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A Devil in Paradise (New Directions Bibelot) Paperback


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A Devil in Paradise (New Directions Bibelot) + Wisdom of the Heart (New Directions Paperbook) + Stand Still Like the Hummingbird (New Directions Paperbook)
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Product Details

  • Series: New Directions Bibelot
  • Paperback: 124 pages
  • Publisher: New Directions (April 17, 1993)
  • Language: English
  • ISBN-10: 0811212440
  • ISBN-13: 978-0811212441
  • Product Dimensions: 7 x 5.4 x 0.4 inches
  • Shipping Weight: 4.8 ounces (View shipping rates and policies)
  • Average Customer Review: 4.5 out of 5 stars  See all reviews (11 customer reviews)
  • Amazon Best Sellers Rank: #477,748 in Books (See Top 100 in Books)

Editorial Reviews

From Publishers Weekly

A nightmarish houseguest provides the focus for one of Miller's signature autobiographical tales.
Copyright 1993 Reed Business Information, Inc.

Review

A nightmarish houseguest provides the focus for one of Miller's signature autobiographical tales.

” (Publishers Weekly)

More About the Author

HENRY MILLER (1891-1980) was an American writer and painter infamous for breaking with existing literary forms and developing a new sort of "novel" that is a mixture of novel, autobiography, social criticism, philosophical reflection, surrealist free association, and mysticism, one that is distinctly always about and expressive of the real-life Henry Miller and yet is also fictional. His most characteristic works of this kind are "Tropic of Cancer," "Tropic of Capricorn," and "Black Spring." His books were banned in the United States for their lewd content until 1964 when a court ruling overturned this order, acknowledging Miller's work as literature in what became one of the most celebrated victories of the sexual revolution.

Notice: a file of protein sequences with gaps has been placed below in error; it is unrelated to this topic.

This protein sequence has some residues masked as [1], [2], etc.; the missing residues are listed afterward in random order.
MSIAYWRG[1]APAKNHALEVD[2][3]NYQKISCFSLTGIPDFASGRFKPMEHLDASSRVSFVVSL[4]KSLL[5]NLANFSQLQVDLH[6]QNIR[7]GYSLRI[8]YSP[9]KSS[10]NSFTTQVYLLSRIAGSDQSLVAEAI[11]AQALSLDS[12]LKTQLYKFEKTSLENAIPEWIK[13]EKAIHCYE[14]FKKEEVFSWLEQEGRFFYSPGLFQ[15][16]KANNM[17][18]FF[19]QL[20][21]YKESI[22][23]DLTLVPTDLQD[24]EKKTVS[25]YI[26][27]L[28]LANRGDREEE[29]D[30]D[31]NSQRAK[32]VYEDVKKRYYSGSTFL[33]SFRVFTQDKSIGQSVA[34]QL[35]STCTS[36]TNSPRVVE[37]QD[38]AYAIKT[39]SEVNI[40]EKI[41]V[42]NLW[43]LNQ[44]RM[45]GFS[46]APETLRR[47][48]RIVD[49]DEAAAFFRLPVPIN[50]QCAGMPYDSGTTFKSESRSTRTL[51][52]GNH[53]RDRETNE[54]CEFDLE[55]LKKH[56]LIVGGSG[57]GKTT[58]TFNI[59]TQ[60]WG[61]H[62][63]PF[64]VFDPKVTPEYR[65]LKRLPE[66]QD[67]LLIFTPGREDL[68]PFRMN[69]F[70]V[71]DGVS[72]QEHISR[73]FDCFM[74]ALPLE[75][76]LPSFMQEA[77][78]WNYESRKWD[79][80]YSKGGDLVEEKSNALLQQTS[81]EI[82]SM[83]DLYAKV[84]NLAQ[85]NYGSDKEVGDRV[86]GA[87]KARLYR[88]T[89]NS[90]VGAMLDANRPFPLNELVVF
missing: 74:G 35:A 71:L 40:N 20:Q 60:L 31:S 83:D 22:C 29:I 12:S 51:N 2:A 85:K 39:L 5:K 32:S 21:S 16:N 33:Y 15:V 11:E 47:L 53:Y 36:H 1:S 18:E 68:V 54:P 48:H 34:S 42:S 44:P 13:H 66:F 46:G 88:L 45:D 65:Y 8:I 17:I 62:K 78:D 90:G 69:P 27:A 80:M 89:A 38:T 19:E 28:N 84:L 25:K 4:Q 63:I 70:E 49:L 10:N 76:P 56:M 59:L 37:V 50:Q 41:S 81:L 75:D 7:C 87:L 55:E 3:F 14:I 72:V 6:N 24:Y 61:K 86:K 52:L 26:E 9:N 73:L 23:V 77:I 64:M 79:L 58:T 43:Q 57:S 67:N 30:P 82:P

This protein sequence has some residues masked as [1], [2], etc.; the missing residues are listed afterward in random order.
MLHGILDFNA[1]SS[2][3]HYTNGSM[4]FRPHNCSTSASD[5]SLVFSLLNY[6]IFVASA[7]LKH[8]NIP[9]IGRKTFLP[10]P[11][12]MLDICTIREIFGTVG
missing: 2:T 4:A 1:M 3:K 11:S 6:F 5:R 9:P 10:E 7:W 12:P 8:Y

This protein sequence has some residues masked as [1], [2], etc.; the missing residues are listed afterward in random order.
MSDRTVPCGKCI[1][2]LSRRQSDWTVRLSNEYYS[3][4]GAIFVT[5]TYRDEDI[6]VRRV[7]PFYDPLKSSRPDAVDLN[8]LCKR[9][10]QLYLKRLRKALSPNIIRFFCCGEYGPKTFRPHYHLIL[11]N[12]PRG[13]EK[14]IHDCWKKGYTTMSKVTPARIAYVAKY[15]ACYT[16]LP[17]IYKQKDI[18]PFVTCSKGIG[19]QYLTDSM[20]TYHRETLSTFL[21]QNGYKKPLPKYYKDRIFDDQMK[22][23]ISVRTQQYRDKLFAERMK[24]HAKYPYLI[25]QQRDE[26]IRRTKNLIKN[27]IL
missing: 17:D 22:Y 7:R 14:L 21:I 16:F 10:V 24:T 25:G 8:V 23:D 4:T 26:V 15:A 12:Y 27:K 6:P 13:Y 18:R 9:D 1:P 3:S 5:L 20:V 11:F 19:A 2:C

Customer Reviews

4.5 out of 5 stars
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Most Helpful Customer Reviews

7 of 7 people found the following review helpful By Oz du Soleil on October 28, 2001
Format: Paperback
Very slim book. A quick read. In just a few pages Miller successfully presents the comprehensive problem of dealing with something that outsiders perceive as being so easy--just get rid of that guest of yours.
Well, Miller had made an obligation, and knew what it mean to be needy. So, how does one simply say, "GET OUT!"? But more exciting is Miller's ability to give a sober, fair representation of the rude guest. It would have been so easy & bratty to present the guy as thoroughly rotten; but Miller gains credibility as an artist by delineating the complexity of a condition.
So, I disagree with a previous reviewer who took this book as a rant. No, no. Miller makes a huge effort to be fair to his nemesis. Rants are one-sided and uninteresting.
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2 of 2 people found the following review helpful By "timmyjones" on March 29, 2001
Format: Paperback
This book, unlike Miller's "Tropic of Cancer" or "Tropic of Capricorn", follows a pretty standard form. By this i mean that unlike some of Miller's other work, there is a definite plot to this book; a definite beginning, middle and end. In addition, it lacks the surreal atmosphere of these other works. However, Miller makes up for for this with a superb demonstration of his story-telling abilities. Rather than writing fragmented adventures, Miller here writes a book that flows from beginning to end. In this way, he is able to chronical the relationship that he has with the novel's antagonist, as well as with his wife and daughter. Although the decriptions are not as elaborate as in some of Miller's other works, the imagery is still superior to most other writers. Overall, this is a more toned-down Miller than in his early years as a writer, but for it lacks in youthful lust, "A Devil in Paradise" makes up with crafty story-telling, crisp imagery, and a more focused energy.